12 July 2015

We might exist for the praise of his glory

15th Sunday OT
Fr. Philip Neri Powell, OP
Our Lady of the Rosary, NOLA
Before God got a hold on him, Amos was a sheepherder and a tree surgeon. Before God found him on the road to Damascus, Paul was a lawyer and a zealous persecutor of Christians. Before Jesus walked past Matthew, he was a tax collector; James, John, Peter were fishermen; Luke was a doctor. What about Mary? She was a teenaged girl betrothed to Joseph. We have a prophet, twelve apostles, and the Mother of God. From who and what they were before hearing their call, all these ordinary people became extraordinary players in even more extraordinary events. Amos is called to chastise a corrupt priest of the royal court. Paul is called to cease his persecution of Jesus' followers and become one of them. The other apostles are all called to leave their ordinary jobs, to become students of the Master, and give their lives to the preaching of the Good News. And Mary, a virgin girl, is called to become the woman who bears Christ into the world. By the Word of our loving God, ordinary people—just plain folks—are pulled out of the tedious minutiae of just getting through another day and fashioned into instruments of the Divine Will and set out to accomplish a divine purpose. If God will use shepherds, fishermen, a doctor, and a virgin girl to complete His work, why wouldn't He use you, use any one of us?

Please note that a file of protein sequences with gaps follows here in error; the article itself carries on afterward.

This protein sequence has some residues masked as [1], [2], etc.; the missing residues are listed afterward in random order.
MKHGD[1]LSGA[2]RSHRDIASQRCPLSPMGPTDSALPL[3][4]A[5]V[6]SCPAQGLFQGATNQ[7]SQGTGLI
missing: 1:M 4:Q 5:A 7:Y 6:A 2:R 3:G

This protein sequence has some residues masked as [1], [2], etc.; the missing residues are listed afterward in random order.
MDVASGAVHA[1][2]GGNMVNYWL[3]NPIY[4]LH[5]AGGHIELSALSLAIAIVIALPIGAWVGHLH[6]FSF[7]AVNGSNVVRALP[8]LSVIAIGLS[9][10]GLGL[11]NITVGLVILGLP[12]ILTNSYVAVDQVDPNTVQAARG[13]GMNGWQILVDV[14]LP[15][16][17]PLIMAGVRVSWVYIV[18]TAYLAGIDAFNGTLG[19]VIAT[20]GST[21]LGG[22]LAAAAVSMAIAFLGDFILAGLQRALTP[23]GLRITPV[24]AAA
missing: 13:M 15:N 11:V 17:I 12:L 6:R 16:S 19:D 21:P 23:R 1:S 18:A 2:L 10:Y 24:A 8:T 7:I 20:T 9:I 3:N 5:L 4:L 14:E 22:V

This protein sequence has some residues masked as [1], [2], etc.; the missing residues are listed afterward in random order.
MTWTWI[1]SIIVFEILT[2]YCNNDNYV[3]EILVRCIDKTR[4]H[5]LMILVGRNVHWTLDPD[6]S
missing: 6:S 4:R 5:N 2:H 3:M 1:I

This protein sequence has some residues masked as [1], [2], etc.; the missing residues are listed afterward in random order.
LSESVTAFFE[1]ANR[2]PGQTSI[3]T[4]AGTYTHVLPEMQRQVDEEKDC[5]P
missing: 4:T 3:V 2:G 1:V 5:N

If called upon to serve a divine purpose most of us would probably react the same way most of the Biblical figures reacted: Who me? Why me? I'm just a bank teller, a cashier, a stay-at-mom, a fast food cook! I'm just a high school graduate; I barely passed my religion classes; I don't like to speak in public; I'm a Big Sinner, probably the Biggest! Given enough time, we could find a thousand and one reasons to avoid being called, a thousand and one excuses not to do whatever ridiculous and potentially embarrassing job God wants us to do. And if we couldn't find the one thousand and second excuse, we'd make one up! Alright, maybe I'm projecting here, maybe I'm telling you more about how I reacted to the call than predicting how you might react. But my point should be clear: when pressed into divine service, quite a few of us truly believe that we are unworthy of the honor, unfit for the job. And we're right to believe it. We are unworthy, unfit to do God's will. . .that is, until He makes us both worthy and fit, until He gifts us with all that we need to accomplish the work He's given us to do. To the shepherd Amos, He gives a prophet's voice. To the Pharisee, Paul, He gives a motivating vision. To Peter, John, James, Andrew, all the apostles, He gives knowledge, wisdom, and authority. And to Mary, He gives a sinless start. What gifts has He given you so that you might complete His work?